Difficulties with Iran will recur regularly, and the recent crisis — if such it was, or is — illustrates persistent U.S. intellectual and institutional failures, starting with this: The Trump administration’s assumption, and that of many in Congress, is that if the president wants to wage war against a nation almost the size of Mexico (and almost four times larger than Iraq) and with 83 million people, there is no constitutional hindrance to him acting unilaterally.
In April, Secretary of State Mike Pompeo was pressed in a Senate hearing to pledge that the administration would not regard the 2001 authorization for the use of military force against al-Qaida and other non-state actors responsible for 9/11 as authorization, 18 years later, for war against Iran. Pompeo laconically said he would “prefer to just leave that to lawyers.” Many conservatives who preen as “originalists” when construing all the Constitution’s provisions other than the one pertaining to war powers are unimpressed by the Framers’ intention that Congress should be involved in initiating military force in situations other than repelling sudden attacks.
The Economist tartly referred to the supposed evidence of Iran’s intentions to attack U.S. forces, allies or “interests” as “suspiciously unspecific.” Such skepticism reflects 16-year-old memories of certitudes about Iraq’s weapons of mass destruction: remember Secretary of State Colin Powell spending days at the CIA receiving assurances about the evidence. There also are concerns about the impetuosity of a commander in chief who vows that military conflict would mean “the official end” of Iran, whatever that means.
U.S. policy makes easing economic sanctions against Iran contingent on Iran doing 12 things, most of which (e.g., halting development of ballistic missiles, withdrawing from Syria, ending support for allied groups) it almost certainly will not do. This U.S. policy is congruent with U.S. disregard of this truth: Any nation, however prostrate, poor or ramshackle, that ardently wants nuclear weapons can acquire them.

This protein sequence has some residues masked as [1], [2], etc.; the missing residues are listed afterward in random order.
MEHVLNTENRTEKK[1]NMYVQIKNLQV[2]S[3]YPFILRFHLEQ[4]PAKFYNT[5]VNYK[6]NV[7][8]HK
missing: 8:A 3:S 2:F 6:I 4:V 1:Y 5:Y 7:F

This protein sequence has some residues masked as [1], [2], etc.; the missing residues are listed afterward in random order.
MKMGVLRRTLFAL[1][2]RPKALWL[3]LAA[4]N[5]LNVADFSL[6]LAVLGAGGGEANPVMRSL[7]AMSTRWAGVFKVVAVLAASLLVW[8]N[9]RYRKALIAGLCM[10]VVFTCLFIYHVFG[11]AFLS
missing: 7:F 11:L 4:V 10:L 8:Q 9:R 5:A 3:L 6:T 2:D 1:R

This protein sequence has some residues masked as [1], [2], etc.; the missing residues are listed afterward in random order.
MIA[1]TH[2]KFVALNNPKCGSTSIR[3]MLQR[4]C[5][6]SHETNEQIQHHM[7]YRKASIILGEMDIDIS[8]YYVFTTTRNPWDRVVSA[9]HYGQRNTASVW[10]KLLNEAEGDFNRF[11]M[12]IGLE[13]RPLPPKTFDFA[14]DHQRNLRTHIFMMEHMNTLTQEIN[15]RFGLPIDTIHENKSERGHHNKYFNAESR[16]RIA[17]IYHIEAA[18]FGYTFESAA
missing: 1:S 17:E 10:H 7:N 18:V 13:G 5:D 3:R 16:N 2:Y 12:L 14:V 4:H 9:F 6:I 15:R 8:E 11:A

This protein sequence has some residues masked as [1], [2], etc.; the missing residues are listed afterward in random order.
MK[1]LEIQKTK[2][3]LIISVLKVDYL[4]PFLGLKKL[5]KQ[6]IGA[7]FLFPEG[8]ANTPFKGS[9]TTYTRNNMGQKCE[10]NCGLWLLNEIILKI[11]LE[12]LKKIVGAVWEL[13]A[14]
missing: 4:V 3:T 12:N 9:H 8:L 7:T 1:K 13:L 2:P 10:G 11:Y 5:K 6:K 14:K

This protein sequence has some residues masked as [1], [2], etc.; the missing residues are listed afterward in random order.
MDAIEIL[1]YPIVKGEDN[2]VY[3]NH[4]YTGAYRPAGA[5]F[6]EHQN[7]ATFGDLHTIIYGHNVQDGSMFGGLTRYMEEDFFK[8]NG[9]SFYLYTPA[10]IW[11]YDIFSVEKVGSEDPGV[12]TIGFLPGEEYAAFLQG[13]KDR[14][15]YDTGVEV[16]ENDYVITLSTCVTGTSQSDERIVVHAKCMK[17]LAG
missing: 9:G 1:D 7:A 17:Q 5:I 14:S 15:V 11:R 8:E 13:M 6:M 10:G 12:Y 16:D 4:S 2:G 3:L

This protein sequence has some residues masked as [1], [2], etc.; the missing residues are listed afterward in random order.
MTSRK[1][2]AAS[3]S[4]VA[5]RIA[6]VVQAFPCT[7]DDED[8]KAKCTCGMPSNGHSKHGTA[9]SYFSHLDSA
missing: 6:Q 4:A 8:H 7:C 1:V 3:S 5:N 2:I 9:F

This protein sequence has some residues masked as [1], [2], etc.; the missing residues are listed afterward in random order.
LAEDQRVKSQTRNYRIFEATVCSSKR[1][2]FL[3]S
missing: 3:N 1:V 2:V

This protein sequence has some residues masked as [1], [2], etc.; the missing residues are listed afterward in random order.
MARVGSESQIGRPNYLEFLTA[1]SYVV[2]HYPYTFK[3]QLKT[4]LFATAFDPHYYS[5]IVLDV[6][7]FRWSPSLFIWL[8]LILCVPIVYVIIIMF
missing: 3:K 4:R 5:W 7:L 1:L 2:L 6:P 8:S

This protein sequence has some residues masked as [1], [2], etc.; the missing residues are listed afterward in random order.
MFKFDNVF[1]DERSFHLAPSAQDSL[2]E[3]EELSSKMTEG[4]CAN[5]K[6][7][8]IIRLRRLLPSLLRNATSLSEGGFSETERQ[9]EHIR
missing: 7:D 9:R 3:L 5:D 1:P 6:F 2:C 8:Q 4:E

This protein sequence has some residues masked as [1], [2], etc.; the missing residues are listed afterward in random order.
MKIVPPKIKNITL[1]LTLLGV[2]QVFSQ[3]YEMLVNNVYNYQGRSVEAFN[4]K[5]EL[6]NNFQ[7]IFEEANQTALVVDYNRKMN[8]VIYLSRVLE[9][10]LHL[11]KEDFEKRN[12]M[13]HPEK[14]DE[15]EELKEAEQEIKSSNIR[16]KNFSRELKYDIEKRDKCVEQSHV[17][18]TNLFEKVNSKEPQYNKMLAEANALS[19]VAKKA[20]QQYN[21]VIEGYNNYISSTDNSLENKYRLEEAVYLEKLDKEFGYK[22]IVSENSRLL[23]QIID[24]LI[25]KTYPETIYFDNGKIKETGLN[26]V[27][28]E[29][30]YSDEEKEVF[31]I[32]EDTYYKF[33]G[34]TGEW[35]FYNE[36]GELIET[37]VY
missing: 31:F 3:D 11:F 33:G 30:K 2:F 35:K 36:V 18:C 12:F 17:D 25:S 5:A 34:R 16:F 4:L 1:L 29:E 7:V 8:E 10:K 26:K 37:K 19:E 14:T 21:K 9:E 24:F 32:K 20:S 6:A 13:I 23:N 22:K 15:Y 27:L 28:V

In 2012, President Obama said: “Iran’s leaders should understand that I do not have a policy of containment. I have a policy to prevent Iran from obtaining a nuclear weapon.” If — probably when — that policy fails, we shall have a policy of containment, or a major war.
Trump’s national-security apparatus might include a plucky cohort of regime changers who cling to the fatal conceit that U.S. policies, such as sanctions, can manipulate the internal dynamics of societies such as Iran’s. In any case, today’s president is, in one respect, like his predecessor: Obama denied that hundreds of U.S. airstrikes that killed hundreds in Libya and helped to destroy a regime constituted involvement in “hostilities.”
Trump recently vetoed a congressional resolution that would have terminated U.S. involvement with Saudi Arabia and its allies in the war in Yemen. It forbids the “introduction” of U.S. forces into “hostilities” for more than 90 days without congressional authorization. It defines “introduction” to include the assignment of U.S. military “to command, coordinate, participate in the movement of, or accompany the … military forces of any foreign country or government when such military forces are engaged … in hostilities.”
The U.S. military is providing intelligence, logistical support and occasional in-flight refueling of Saudi bombers. This certainly constitutes involvement in the commanding, coordinating and movement of military forces. This is similarly certain: Whatever the U.S. does to Iran militarily will be decided unilaterally by this president. But his predecessor, and today’s Congress and previous Congresses, will be implicated in the absence of restraint by laws or norms.